Sunday, August 12, 2012

I moved into my new place in Indiana last last Thursday and tomorrow I begin the orientation for the Rhetoric and Composition program at Purdue. It has been an amazing summer, focused on the sensory and experiential rather than the intellectual, which might make for a difficult transition this coming week as I'm plunging back into the world of academia. Next week I start teaching and taking classes but I'm told even though this week is an orientation, it will be intense, a kind of boot camp for the coming teaching and course work. Who knows. In the mean time, here are a few facts about my move to Indiana: there was a dead mouse in my toaster, 179, 451 thousand people "like" the website and Chris Rock doesn't relate to his kids. The cicadas are sustaining a high pitched drone that isn't that annoying and I keep finding their carcases on the sidewalk. The sky is over cast and it's about a fifteen minute bike ride to get to campus.

I have health insurance now, and a spacious apartment in Lafayette Indiana. People are nice here and it's been not too hot. Last night there was some kind of festival on main street but I stayed in to apply a few changes to the collection of songs / album that I've been working on this summer. Here is one of my favorites, it's rather long and I recommend you sit down and plug in. Pause pause. It's been a very non-literary summer in the sense that I've done hardly any writing. Having Dara next to me almost twenty-four hours a day for two months meant, amongst other things, that instead of sitting on thoughts until I had a chance to express them, I just talked all day non-stop. Why write anything down if you can just lean over to the person next to you and say it? There's an answer to that question. I don't know the answer to that question. But it might take me a little while to find my "voice" again for the blog.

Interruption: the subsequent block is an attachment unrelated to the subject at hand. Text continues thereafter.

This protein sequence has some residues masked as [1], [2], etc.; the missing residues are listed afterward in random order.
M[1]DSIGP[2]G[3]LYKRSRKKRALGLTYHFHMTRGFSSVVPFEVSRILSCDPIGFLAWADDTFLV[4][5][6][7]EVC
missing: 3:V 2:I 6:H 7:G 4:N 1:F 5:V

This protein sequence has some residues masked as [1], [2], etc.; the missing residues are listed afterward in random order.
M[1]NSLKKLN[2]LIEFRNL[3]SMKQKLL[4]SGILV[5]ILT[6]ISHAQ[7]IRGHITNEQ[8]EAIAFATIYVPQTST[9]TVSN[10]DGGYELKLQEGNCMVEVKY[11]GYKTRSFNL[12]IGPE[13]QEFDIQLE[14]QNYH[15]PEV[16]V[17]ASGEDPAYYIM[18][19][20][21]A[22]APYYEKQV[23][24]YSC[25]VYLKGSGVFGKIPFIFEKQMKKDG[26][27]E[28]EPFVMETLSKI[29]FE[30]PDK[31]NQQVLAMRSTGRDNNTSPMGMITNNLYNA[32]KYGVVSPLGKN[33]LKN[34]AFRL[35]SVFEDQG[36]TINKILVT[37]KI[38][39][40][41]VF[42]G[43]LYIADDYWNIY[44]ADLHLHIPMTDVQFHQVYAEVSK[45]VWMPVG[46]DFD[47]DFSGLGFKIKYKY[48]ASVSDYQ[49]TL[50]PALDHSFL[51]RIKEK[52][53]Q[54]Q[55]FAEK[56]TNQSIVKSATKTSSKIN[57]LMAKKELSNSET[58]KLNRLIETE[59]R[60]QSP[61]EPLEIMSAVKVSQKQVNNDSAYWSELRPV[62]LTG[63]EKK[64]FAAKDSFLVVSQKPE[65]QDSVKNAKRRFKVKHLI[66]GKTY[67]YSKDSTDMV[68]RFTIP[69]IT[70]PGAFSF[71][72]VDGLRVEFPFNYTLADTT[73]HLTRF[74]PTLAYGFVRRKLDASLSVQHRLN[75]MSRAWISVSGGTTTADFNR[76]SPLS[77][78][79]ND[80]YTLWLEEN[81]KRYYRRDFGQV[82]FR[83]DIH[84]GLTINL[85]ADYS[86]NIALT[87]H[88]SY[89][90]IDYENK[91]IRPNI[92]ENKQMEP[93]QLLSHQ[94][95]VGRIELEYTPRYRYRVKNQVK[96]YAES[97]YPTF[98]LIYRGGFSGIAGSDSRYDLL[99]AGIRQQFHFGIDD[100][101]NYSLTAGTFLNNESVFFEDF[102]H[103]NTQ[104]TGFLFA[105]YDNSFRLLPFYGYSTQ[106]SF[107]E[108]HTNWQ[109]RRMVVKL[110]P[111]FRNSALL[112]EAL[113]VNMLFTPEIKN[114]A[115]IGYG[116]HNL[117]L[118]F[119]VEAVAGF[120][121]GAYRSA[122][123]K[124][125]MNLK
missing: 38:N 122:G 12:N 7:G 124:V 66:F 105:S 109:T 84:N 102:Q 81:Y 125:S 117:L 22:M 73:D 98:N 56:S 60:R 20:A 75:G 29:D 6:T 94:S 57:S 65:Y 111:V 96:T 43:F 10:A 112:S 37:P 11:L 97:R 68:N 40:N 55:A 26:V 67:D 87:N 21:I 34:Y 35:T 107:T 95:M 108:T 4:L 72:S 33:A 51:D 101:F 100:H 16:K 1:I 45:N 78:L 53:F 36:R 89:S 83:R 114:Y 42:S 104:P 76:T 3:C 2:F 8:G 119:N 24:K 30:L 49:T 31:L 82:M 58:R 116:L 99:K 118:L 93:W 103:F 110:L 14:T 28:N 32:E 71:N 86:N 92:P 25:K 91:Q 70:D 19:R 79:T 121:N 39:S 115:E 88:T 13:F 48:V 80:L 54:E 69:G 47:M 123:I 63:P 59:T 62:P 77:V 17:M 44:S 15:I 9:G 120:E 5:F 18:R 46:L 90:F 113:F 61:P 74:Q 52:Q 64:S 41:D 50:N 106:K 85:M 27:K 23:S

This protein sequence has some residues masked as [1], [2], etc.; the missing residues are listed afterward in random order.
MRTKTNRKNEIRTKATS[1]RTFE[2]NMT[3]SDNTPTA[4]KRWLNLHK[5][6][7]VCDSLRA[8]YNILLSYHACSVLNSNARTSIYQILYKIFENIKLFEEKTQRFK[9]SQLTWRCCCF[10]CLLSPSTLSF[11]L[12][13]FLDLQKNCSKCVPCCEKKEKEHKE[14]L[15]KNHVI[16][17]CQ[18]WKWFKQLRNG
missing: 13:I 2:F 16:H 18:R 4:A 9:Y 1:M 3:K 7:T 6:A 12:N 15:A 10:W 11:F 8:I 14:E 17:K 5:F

The Wabash river runs through the middle of the town, dividing Lafayette from West Lafayette. The county is named Tippecanoe, which you might know from the expression, "Tippecanoe and Tyler Too" which, growing up, I heard about three hundred times from different people when they learned my name. Google search. The short version is it was a campaign song for the Whig part in the 1840 presidential election. Better yet is the actual song, as re-recorded by Oscar Brand for the Smithsonian and easily found on Wikipedia. And by better I mean pretty weird. This one goes out to the state of Indiana...